24th Mar 2012 - 17th Aug 2012
Australia - Melbourne Part Two
We packed up our stuff and headed to Melbourne where Miss Ruth put us up in her empty place and that’s where we’ve been ever since (thanks a million Ruthie). Work was intense to begin with, even though the language is the same, the attitude and local knowledge takes a while to get up to speed with. The first month was hard and Brandan was back in Sydney working with children (finally he could appreciate Derek’s pain!) and doing some renovations work. I was very glad to have him back and even happier when work eased up a bit. We’ve love living in Barkly Street, it’s a quirky little place and we’ve grown to love it. Highlights of our time in the house include the marsupial mouse that kept me company while Brandan was away, the outdoor lav and our blow up mattress, which has been slept on since March! In June we finally gave in and bought a heater. After having spent a few days in a heated apartment in Phillip Island we couldn’t face Melbourne’s nip again.
We have ticked off some Australian must dos while living in Melbourne including eating Kangaroo and going to an AFL match where we had the obligatory Four and Twenty pies covered in tomato sauce. The Four and Twenty were just the job when the match you’re watching has four quarters of 25- 30 mins each and Kangaroo is lovely when it’s cooked properly, i.e. hardly at all. Other culinary highlights include ‘Parma’ (Chicken Parmigiana), which is the staple of Friday lunchtime at the pub and consists of a chicken schnitzel, covered in tomato sauce and cheese with chips. There’s a whole host of food options in Melbourne with a strong Italian and Asian influences but my favourite are the brunch options including Avocado Smash, which is feta and avocado mashed up with chilli and served on toast. You also can’t beat the coffee in Melbourne. I’m a tea drinker but even I can taste that the coffee is lovely here with no bitterness, plus they’re very innovative with their coffee froth pictures.
AFL didn’t convert us from rugby but Victorians go mad for it and the atmosphere is good. You would have to be incredibly fit to be a professional player because the pitch is enormous and it’s very fast. I loved the songs each team has which Ruth cleverly pointed out are a bit like Gilbert and Sullivan ditties. We also managed to squeeze in a couple of Super 16 games watching both the Bulls and the Blues against the local team the Rebels. Melbourne seems to be a bit of sports mad city with loads of stadiums, for everything from tennis, to AFL and rugby and racing in the Spring. There are also plenty of rowing clubs but the idea of getting up at 4am in the freezing cold outweighs the fun of being on the river!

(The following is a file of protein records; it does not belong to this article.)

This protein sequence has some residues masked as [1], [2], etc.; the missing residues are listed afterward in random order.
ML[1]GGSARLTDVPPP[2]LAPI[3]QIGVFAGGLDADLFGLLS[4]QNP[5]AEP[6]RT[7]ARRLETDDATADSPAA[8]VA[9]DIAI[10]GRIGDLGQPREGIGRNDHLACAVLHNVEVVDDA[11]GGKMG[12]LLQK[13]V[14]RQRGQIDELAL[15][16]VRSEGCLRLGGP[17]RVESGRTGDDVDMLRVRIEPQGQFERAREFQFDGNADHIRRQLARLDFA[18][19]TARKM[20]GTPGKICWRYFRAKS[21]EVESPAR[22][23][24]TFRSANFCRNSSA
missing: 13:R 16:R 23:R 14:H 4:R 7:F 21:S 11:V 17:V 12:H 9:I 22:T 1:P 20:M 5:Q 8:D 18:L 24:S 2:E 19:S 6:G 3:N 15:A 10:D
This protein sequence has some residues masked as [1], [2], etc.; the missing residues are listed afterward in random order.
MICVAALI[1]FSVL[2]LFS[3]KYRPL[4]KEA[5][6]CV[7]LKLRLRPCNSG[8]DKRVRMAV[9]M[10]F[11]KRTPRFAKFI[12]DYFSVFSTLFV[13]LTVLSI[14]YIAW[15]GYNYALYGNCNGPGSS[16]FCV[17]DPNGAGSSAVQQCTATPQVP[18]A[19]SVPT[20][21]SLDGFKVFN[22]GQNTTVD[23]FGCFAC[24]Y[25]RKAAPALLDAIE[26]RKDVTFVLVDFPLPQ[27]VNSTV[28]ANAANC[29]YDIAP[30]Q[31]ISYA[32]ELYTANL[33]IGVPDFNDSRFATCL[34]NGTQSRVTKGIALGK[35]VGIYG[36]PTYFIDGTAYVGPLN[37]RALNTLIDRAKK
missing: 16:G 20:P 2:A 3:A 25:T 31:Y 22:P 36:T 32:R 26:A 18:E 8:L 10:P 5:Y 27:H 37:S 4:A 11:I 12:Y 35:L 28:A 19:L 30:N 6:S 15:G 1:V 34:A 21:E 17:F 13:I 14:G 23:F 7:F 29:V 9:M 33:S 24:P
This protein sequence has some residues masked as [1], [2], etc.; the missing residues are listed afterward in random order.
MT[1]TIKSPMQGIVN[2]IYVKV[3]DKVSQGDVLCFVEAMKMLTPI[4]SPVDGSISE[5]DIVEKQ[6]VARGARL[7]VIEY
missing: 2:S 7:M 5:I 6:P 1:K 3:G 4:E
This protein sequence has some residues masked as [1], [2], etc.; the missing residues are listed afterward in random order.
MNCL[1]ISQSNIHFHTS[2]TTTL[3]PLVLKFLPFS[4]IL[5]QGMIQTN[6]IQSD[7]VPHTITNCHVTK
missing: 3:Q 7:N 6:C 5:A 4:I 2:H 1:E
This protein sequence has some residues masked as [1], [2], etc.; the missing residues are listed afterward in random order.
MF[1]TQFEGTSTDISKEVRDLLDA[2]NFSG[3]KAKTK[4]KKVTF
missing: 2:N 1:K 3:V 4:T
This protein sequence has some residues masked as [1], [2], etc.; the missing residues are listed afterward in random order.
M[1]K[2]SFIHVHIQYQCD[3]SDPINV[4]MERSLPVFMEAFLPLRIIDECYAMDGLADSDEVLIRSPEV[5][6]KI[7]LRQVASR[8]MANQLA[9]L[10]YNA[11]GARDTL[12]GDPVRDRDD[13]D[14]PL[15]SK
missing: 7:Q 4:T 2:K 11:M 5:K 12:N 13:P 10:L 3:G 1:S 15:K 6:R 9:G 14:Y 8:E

We’ve slowly ticked off some other Melbourne tourist jaunts to the Skydeck, the highest of its kind in the southern hemisphere. Another trip was to the Melbourne aquarium where we could see the rays, sharks, jellyfish and penguins. I’m not really keen on zoos as I don’t like the small spaces for the animals and they did seem too small for animals used to a whole ocean, which is sad.
One day we took a trip to the war memorial, which is very beautiful. It’s located on a central route out of town so there’s a long avenue leading up to it and it’s quite impressive. It looks almost Turkish in design but maybe I’m projecting that onto it as it’s not only a WW1 memorial but also an ANZAC memorial for the diggers at Gallipoli. I made ANZAC biscuits this year and they were very easy and very yummy. I did have hopes of getting up early and going to the dawn service with a bottle of milk and rum but it was pouring with rain and so cold that we didn’t quite make it. At the memorial you can see the Changi flag. This is the Union Jack that flew over the Sultan’s palace in Johore and was removed by Captain Ken Parsons to prevent it falling into enemy hands after the fall of Singapore. It was held by the captured Australians in Changi Prison, where it was kept safe until liberation in 1945 and brought out on ceremonial occasions, including the burial of prisoners. It was signed by over 100 people, some of whom made and some who didn’t and was also signed by Lady Edwina Mountbatten who was part of the liberation force in 1945.
There's loads to do in Melbourne but while we’ve been here we’ve had a few trips out and about, one the Phillip Island and one to Tasmania....